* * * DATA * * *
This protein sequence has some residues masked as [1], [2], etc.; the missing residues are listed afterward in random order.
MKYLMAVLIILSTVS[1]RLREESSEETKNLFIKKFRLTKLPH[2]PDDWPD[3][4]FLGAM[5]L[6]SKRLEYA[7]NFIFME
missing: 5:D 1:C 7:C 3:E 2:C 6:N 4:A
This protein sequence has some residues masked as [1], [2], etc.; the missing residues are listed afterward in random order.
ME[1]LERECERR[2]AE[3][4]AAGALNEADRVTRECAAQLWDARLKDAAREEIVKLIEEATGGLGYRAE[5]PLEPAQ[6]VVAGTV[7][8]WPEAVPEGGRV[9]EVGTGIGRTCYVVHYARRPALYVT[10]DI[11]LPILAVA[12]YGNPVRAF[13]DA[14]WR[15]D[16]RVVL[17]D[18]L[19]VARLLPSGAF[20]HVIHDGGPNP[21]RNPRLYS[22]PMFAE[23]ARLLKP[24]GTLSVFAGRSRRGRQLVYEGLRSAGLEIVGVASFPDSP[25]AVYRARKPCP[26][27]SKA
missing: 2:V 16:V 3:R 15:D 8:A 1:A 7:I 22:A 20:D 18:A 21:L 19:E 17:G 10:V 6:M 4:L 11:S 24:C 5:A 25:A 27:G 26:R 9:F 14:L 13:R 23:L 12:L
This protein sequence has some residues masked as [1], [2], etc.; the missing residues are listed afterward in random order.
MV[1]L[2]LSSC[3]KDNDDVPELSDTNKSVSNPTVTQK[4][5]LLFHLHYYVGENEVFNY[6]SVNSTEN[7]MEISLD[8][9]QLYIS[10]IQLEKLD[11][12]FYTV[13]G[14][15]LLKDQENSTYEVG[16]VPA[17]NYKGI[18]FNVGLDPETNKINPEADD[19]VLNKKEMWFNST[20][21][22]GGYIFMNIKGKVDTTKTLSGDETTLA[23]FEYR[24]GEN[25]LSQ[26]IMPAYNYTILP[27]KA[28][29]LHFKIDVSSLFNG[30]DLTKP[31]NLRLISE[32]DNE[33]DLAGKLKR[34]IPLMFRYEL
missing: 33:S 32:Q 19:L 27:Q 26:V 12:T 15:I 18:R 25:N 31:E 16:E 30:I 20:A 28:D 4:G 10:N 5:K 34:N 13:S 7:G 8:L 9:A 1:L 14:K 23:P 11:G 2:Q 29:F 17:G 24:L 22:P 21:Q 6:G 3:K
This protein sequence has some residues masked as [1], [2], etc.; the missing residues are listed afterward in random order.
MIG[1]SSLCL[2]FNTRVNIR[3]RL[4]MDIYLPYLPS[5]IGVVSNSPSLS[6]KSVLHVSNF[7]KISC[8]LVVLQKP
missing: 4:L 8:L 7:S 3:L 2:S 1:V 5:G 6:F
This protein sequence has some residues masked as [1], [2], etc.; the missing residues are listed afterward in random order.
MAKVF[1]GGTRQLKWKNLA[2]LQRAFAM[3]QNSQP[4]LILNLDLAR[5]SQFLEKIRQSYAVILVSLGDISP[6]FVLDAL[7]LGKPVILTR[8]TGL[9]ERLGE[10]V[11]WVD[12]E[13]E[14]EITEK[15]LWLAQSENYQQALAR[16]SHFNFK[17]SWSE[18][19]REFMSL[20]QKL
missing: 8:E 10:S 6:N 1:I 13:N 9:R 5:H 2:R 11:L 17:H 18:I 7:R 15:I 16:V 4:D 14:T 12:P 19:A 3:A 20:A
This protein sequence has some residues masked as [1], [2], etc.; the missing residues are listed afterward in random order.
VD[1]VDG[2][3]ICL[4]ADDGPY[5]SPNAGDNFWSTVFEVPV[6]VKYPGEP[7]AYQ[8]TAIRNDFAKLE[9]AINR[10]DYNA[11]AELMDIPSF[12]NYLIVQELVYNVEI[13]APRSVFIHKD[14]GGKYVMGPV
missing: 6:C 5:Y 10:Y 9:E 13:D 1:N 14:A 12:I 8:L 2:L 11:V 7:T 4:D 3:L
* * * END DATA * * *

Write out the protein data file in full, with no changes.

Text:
This protein sequence has some residues masked as [1], [2], etc.; the missing residues are listed afterward in random order.
MKYLMAVLIILSTVS[1]RLREESSEETKNLFIKKFRLTKLPH[2]PDDWPD[3][4]FLGAM[5]L[6]SKRLEYA[7]NFIFME
missing: 5:D 1:C 7:C 3:E 2:C 6:N 4:A
This protein sequence has some residues masked as [1], [2], etc.; the missing residues are listed afterward in random order.
ME[1]LERECERR[2]AE[3][4]AAGALNEADRVTRECAAQLWDARLKDAAREEIVKLIEEATGGLGYRAE[5]PLEPAQ[6]VVAGTV[7][8]WPEAVPEGGRV[9]EVGTGIGRTCYVVHYARRPALYVT[10]DI[11]LPILAVA[12]YGNPVRAF[13]DA[14]WR[15]D[16]RVVL[17]D[18]L[19]VARLLPSGAF[20]HVIHDGGPNP[21]RNPRLYS[22]PMFAE[23]ARLLKP[24]GTLSVFAGRSRRGRQLVYEGLRSAGLEIVGVASFPDSP[25]AVYRARKPCP[26][27]SKA
missing: 2:V 16:V 3:R 15:D 8:A 1:A 7:I 22:A 20:D 18:A 21:L 19:E 17:G 10:V 6:M 4:L 11:S 24:C 5:A 25:A 27:G 26:R 9:F 14:L 13:R 23:L 12:L
This protein sequence has some residues masked as [1], [2], etc.; the missing residues are listed afterward in random order.
MV[1]L[2]LSSC[3]KDNDDVPELSDTNKSVSNPTVTQK[4][5]LLFHLHYYVGENEVFNY[6]SVNSTEN[7]MEISLD[8][9]QLYIS[10]IQLEKLD[11][12]FYTV[13]G[14][15]LLKDQENSTYEVG[16]VPA[17]NYKGI[18]FNVGLDPETNKINPEADD[19]VLNKKEMWFNST[20][21][22]GGYIFMNIKGKVDTTKTLSGDETTLA[23]FEYR[24]GEN[25]LSQ[26]IMPAYNYTILP[27]KA[28][29]LHFKIDVSSLFNG[30]DLTKP[31]NLRLISE[32]DNE[33]DLAGKLKR[34]IPLMFRYEL
missing: 33:S 32:Q 19:L 27:Q 26:V 12:T 15:I 18:R 25:N 31:E 16:E 30:I 20:A 28:D 4:G 10:N 5:K 34:N 13:S 7:G 8:L 9:A 1:L 14:K 23:P 11:G 2:Q 29:F 17:G 24:L 22:P 21:Q 6:G 3:K
This protein sequence has some residues masked as [1], [2], etc.; the missing residues are listed afterward in random order.
MIG[1]SSLCL[2]FNTRVNIR[3]RL[4]MDIYLPYLPS[5]IGVVSNSPSLS[6]KSVLHVSNF[7]KISC[8]LVVLQKP
missing: 4:L 8:L 7:S 3:L 2:S 1:V 5:G 6:F
This protein sequence has some residues masked as [1], [2], etc.; the missing residues are listed afterward in random order.
MAKVF[1]GGTRQLKWKNLA[2]LQRAFAM[3]QNSQP[4]LILNLDLAR[5]SQFLEKIRQSYAVILVSLGDISP[6]FVLDAL[7]LGKPVILTR[8]TGL[9]ERLGE[10]V[11]WVD[12]E[13]E[14]EITEK[15]LWLAQSENYQQALAR[16]SHFNFK[17]SWSE[18][19]REFMSL[20]QKL
missing: 8:E 10:S 6:N 1:I 13:N 9:R 5:H 2:R 11:L 17:H 18:I 7:R 15:I 16:V 4:D 14:T 12:P 19:A 3:A 20:A
This protein sequence has some residues masked as [1], [2], etc.; the missing residues are listed afterward in random order.
VD[1]VDG[2][3]ICL[4]ADDGPY[5]SPNAGDNFWSTVFEVPV[6]VKYPGEP[7]AYQ[8]TAIRNDFAKLE[9]AINR[10]DYNA[11]AELMDIPSF[12]NYLIVQELVYNVEI[13]APRSVFIHKD[14]GGKYVMGPV
missing: 6:C 5:Y 10:Y 9:E 13:D 1:N 14:A 12:I 8:L 2:L 11:V 7:T 4:D 3:L